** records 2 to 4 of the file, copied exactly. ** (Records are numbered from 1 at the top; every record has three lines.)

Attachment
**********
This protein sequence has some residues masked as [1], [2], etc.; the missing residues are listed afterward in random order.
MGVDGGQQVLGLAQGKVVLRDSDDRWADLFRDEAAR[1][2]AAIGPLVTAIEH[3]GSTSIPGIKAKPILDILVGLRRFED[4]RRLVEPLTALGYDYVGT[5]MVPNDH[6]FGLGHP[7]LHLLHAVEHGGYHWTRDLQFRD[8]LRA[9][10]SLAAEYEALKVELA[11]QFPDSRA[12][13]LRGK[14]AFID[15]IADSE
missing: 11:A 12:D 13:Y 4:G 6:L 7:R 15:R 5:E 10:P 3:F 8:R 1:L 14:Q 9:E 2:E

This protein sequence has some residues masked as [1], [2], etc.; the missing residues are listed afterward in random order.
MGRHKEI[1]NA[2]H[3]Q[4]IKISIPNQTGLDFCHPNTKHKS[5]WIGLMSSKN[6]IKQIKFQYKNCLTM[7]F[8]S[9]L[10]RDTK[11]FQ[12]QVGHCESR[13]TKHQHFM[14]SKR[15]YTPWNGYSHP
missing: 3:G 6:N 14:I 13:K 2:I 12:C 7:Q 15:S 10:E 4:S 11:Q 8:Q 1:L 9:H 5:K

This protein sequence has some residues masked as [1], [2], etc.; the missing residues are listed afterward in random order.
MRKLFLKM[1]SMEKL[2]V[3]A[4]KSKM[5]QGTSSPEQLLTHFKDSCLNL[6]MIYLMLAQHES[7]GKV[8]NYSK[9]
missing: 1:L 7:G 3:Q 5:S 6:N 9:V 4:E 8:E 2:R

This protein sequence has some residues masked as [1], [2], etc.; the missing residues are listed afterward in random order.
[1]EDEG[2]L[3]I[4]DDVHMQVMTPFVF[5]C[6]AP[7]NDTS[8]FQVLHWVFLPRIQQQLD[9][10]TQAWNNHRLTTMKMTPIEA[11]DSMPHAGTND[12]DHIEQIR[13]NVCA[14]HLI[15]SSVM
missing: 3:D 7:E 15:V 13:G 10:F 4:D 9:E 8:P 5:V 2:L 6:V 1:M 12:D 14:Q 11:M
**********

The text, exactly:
This protein sequence has some residues masked as [1], [2], etc.; the missing residues are listed afterward in random order.
MGRHKEI[1]NA[2]H[3]Q[4]IKISIPNQTGLDFCHPNTKHKS[5]WIGLMSSKN[6]IKQIKFQYKNCLTM[7]F[8]S[9]L[10]RDTK[11]FQ[12]QVGHCESR[13]TKHQHFM[14]SKR[15]YTPWNGYSHP
missing: 3:G 6:N 14:I 13:K 2:I 12:C 7:Q 15:S 10:E 4:S 11:Q 8:Q 1:L 9:H 5:K

This protein sequence has some residues masked as [1], [2], etc.; the missing residues are listed afterward in random order.
MRKLFLKM[1]SMEKL[2]V[3]A[4]KSKM[5]QGTSSPEQLLTHFKDSCLNL[6]MIYLMLAQHES[7]GKV[8]NYSK[9]
missing: 1:L 7:G 3:Q 5:S 6:N 9:V 4:E 8:E 2:R

This protein sequence has some residues masked as [1], [2], etc.; the missing residues are listed afterward in random order.
[1]EDEG[2]L[3]I[4]DDVHMQVMTPFVF[5]C[6]AP[7]NDTS[8]FQVLHWVFLPRIQQQLD[9][10]TQAWNNHRLTTMKMTPIEA[11]DSMPHAGTND[12]DHIEQIR[13]NVCA[14]HLI[15]SSVM
missing: 3:D 7:E 15:V 13:G 10:F 4:D 9:E 8:P 5:V 2:L 6:V 1:M 12:D 14:Q 11:M